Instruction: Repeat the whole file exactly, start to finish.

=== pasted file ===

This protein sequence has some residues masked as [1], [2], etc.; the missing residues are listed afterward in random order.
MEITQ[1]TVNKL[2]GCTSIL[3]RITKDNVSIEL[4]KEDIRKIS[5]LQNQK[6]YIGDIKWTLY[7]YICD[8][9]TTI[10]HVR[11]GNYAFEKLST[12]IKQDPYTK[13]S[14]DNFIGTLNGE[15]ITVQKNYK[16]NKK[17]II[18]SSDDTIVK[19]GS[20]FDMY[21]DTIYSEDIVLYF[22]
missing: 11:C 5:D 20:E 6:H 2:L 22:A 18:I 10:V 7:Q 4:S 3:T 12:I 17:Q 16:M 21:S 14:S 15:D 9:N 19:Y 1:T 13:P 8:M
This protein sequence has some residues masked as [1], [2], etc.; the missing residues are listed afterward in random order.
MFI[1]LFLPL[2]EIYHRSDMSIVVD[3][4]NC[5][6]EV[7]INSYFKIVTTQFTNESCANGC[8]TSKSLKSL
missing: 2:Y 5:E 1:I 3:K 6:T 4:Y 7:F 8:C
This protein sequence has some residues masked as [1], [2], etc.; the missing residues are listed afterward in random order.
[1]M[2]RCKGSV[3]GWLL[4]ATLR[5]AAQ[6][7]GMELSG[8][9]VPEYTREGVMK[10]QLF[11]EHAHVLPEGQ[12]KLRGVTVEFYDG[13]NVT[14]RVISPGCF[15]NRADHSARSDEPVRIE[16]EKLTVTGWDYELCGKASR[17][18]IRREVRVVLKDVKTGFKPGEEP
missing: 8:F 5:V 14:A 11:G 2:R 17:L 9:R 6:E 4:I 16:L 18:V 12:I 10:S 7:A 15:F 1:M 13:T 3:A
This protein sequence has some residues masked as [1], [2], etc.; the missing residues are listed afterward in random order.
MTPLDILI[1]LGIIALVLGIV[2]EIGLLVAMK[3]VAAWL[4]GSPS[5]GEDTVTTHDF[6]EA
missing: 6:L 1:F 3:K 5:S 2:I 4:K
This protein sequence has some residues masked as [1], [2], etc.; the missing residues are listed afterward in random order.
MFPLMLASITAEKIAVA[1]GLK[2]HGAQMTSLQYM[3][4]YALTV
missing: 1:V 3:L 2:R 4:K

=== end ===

This protein sequence has some residues masked as [1], [2], etc.; the missing residues are listed afterward in random order.
MEITQ[1]TVNKL[2]GCTSIL[3]RITKDNVSIEL[4]KEDIRKIS[5]LQNQK[6]YIGDIKWTLY[7]YICD[8][9]TTI[10]HVR[11]GNYAFEKLST[12]IKQDPYTK[13]S[14]DNFIGTLNGE[15]ITVQKNYK[16]NKK[17]II[18]SSDDTIVK[19]GS[20]FDMY[21]DTIYSEDIVLYF[22]
missing: 11:C 5:D 20:E 6:H 2:L 22:A 18:I 10:V 7:Q 4:S 3:T 12:I 17:Q 16:M 21:S 14:S 15:D 9:N 19:Y 1:T 13:P 8:M
This protein sequence has some residues masked as [1], [2], etc.; the missing residues are listed afterward in random order.
MFI[1]LFLPL[2]EIYHRSDMSIVVD[3][4]NC[5][6]EV[7]INSYFKIVTTQFTNESCANGC[8]TSKSLKSL
missing: 2:Y 5:E 1:I 3:K 6:T 4:Y 7:F 8:C
This protein sequence has some residues masked as [1], [2], etc.; the missing residues are listed afterward in random order.
[1]M[2]RCKGSV[3]GWLL[4]ATLR[5]AAQ[6][7]GMELSG[8][9]VPEYTREGVMK[10]QLF[11]EHAHVLPEGQ[12]KLRGVTVEFYDG[13]NVT[14]RVISPGCF[15]NRADHSARSDEPVRIE[16]EKLTVTGWDYELCGKASR[17][18]IRREVRVVLKDVKTGFKPGEEP
missing: 8:F 5:V 14:A 11:G 2:R 17:L 9:R 6:E 4:I 16:L 18:V 12:I 10:S 7:A 15:F 1:M 13:T 3:A
This protein sequence has some residues masked as [1], [2], etc.; the missing residues are listed afterward in random order.
MTPLDILI[1]LGIIALVLGIV[2]EIGLLVAMK[3]VAAWL[4]GSPS[5]GEDTVTTHDF[6]EA
missing: 6:L 1:F 3:K 5:S 2:I 4:K
This protein sequence has some residues masked as [1], [2], etc.; the missing residues are listed afterward in random order.
MFPLMLASITAEKIAVA[1]GLK[2]HGAQMTSLQYM[3][4]YALTV
missing: 1:V 3:L 2:R 4:K